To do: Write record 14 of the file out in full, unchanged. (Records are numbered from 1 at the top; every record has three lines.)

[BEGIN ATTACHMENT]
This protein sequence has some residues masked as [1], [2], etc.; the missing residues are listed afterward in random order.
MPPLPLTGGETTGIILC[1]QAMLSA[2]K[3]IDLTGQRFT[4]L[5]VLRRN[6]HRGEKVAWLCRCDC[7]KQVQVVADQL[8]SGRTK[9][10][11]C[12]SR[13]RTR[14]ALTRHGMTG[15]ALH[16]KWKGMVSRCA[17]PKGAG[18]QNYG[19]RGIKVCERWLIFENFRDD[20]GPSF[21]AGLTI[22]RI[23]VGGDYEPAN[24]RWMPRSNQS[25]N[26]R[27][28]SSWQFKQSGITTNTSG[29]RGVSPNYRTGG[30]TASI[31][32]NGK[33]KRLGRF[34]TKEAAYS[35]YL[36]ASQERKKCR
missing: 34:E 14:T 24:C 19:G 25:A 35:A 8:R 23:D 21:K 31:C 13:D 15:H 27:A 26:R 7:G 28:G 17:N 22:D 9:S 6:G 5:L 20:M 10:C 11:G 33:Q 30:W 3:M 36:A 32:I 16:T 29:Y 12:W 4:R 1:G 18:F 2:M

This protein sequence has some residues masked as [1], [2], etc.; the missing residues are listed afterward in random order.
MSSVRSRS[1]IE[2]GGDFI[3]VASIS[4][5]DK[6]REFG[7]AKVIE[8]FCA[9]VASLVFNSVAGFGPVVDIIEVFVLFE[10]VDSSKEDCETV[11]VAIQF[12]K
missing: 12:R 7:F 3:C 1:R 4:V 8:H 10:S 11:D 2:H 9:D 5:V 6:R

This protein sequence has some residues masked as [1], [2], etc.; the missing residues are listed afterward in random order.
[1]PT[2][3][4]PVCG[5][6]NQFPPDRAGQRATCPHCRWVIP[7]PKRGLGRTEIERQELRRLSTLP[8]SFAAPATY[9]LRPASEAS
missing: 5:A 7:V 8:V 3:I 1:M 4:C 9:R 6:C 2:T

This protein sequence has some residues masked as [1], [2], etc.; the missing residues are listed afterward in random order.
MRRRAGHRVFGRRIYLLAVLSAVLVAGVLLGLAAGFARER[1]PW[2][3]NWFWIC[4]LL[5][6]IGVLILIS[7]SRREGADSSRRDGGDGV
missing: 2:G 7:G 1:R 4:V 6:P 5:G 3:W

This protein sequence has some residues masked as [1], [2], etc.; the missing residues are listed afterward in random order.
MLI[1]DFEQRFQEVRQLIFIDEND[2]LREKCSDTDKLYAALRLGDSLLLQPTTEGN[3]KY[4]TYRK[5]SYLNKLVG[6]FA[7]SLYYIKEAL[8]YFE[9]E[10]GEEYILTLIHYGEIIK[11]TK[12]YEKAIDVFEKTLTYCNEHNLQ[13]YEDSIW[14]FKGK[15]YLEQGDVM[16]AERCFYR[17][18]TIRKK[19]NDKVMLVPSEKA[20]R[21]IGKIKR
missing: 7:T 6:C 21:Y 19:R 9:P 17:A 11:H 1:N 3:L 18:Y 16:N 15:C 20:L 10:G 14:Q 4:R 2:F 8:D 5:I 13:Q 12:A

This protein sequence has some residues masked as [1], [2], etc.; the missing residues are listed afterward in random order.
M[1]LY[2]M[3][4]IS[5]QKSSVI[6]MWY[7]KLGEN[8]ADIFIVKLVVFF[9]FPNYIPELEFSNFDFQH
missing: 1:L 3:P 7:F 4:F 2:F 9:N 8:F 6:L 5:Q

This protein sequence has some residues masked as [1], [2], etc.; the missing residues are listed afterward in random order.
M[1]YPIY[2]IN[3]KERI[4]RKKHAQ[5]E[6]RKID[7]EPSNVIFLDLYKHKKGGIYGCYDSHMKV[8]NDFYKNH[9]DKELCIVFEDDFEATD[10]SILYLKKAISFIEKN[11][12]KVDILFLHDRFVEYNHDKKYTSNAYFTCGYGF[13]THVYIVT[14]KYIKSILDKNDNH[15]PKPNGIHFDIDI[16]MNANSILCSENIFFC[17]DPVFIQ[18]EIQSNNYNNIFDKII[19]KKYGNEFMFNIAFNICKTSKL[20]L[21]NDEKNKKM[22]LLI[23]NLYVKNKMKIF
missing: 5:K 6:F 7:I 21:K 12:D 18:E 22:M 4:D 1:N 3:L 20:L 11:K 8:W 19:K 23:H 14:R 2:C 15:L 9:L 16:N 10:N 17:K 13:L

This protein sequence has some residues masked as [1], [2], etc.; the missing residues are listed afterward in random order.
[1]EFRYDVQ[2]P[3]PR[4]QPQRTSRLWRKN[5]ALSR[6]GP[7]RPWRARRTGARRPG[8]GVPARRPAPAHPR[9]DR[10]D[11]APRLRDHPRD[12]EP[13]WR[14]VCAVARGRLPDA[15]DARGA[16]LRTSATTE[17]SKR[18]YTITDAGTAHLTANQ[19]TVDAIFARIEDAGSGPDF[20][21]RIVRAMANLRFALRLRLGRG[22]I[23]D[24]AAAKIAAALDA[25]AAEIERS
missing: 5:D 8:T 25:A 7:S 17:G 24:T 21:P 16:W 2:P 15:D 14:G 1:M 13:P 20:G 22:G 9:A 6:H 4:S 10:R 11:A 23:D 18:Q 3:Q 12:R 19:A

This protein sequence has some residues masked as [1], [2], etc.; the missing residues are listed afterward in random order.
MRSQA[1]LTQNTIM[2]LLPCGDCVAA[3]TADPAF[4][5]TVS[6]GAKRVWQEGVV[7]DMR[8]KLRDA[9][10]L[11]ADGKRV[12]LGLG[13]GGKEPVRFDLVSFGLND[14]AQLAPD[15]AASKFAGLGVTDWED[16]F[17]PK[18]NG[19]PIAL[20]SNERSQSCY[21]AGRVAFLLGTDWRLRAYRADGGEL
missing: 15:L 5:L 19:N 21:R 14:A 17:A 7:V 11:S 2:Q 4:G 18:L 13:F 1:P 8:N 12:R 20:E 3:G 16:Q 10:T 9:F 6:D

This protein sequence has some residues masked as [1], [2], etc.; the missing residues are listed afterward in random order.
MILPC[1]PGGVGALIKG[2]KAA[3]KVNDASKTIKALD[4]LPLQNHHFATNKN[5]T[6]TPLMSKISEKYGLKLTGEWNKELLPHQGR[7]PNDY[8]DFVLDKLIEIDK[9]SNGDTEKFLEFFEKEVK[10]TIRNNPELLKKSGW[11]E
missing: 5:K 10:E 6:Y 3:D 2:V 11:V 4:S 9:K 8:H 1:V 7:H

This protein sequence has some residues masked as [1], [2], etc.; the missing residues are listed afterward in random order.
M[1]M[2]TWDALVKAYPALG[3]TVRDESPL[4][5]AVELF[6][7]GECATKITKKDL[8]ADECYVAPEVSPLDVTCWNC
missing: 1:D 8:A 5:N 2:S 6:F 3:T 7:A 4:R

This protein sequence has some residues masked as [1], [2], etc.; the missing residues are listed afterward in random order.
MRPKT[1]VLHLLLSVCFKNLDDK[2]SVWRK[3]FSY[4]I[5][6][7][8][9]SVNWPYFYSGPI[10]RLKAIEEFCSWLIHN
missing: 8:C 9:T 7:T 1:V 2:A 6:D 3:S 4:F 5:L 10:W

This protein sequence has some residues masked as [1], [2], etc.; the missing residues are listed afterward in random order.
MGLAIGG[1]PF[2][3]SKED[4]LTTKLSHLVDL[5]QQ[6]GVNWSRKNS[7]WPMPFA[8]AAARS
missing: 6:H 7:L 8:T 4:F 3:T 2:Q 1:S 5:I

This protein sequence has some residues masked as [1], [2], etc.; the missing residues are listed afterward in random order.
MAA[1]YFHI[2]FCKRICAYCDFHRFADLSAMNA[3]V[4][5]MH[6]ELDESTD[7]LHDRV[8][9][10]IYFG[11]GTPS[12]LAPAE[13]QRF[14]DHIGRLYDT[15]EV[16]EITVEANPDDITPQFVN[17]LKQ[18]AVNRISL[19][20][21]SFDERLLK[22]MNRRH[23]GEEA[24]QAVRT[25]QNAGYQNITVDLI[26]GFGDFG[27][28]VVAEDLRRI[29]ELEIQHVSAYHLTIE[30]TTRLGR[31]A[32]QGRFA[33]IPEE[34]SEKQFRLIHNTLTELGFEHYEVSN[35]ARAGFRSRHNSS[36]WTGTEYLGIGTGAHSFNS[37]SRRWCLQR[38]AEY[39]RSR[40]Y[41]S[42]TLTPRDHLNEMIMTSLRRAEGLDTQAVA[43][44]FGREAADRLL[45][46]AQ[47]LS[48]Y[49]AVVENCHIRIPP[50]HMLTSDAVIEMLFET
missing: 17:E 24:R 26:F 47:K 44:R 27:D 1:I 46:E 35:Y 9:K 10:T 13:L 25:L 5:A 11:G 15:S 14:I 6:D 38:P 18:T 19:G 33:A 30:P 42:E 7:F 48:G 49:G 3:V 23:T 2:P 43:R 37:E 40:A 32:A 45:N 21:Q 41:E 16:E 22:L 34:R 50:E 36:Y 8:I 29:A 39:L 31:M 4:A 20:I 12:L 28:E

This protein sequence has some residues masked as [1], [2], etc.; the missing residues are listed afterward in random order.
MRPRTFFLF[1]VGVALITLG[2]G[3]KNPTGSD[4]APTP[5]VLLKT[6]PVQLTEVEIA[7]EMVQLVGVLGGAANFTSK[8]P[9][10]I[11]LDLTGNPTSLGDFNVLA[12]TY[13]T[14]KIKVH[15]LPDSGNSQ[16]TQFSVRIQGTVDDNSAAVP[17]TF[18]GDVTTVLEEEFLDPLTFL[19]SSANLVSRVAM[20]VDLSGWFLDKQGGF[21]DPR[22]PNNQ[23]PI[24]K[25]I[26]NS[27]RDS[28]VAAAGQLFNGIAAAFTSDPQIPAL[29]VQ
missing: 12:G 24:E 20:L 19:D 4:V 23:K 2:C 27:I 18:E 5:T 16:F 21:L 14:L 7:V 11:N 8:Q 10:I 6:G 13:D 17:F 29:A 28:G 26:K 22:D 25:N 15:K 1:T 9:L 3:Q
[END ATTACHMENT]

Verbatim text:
This protein sequence has some residues masked as [1], [2], etc.; the missing residues are listed afterward in random order.
MAA[1]YFHI[2]FCKRICAYCDFHRFADLSAMNA[3]V[4][5]MH[6]ELDESTD[7]LHDRV[8][9][10]IYFG[11]GTPS[12]LAPAE[13]QRF[14]DHIGRLYDT[15]EV[16]EITVEANPDDITPQFVN[17]LKQ[18]AVNRISL[19][20][21]SFDERLLK[22]MNRRH[23]GEEA[24]QAVRT[25]QNAGYQNITVDLI[26]GFGDFG[27][28]VVAEDLRRI[29]ELEIQHVSAYHLTIE[30]TTRLGR[31]A[32]QGRFA[33]IPEE[34]SEKQFRLIHNTLTELGFEHYEVSN[35]ARAGFRSRHNSS[36]WTGTEYLGIGTGAHSFNS[37]SRRWCLQR[38]AEY[39]RSR[40]Y[41]S[42]TLTPRDHLNEMIMTSLRRAEGLDTQAVA[43][44]FGREAADRLL[45][46]AQ[47]LS[48]Y[49]AVVENCHIRIPP[50]HMLTSDAVIEMLFET
missing: 17:E 24:R 26:F 47:K 44:R 27:D 1:I 46:E 35:Y 9:K 10:T 13:L 25:L 5:A 11:G 15:S 14:I 6:D 38:P 18:T 19:G 33:A 30:P 42:E 7:F 48:G 49:G 3:V 23:T 2:P 43:R 37:E 40:A 32:A 45:N 21:Q 41:E 16:E 22:L 34:R 50:E 36:Y 8:I 29:A 39:L 31:M 4:A 20:I 12:L 28:E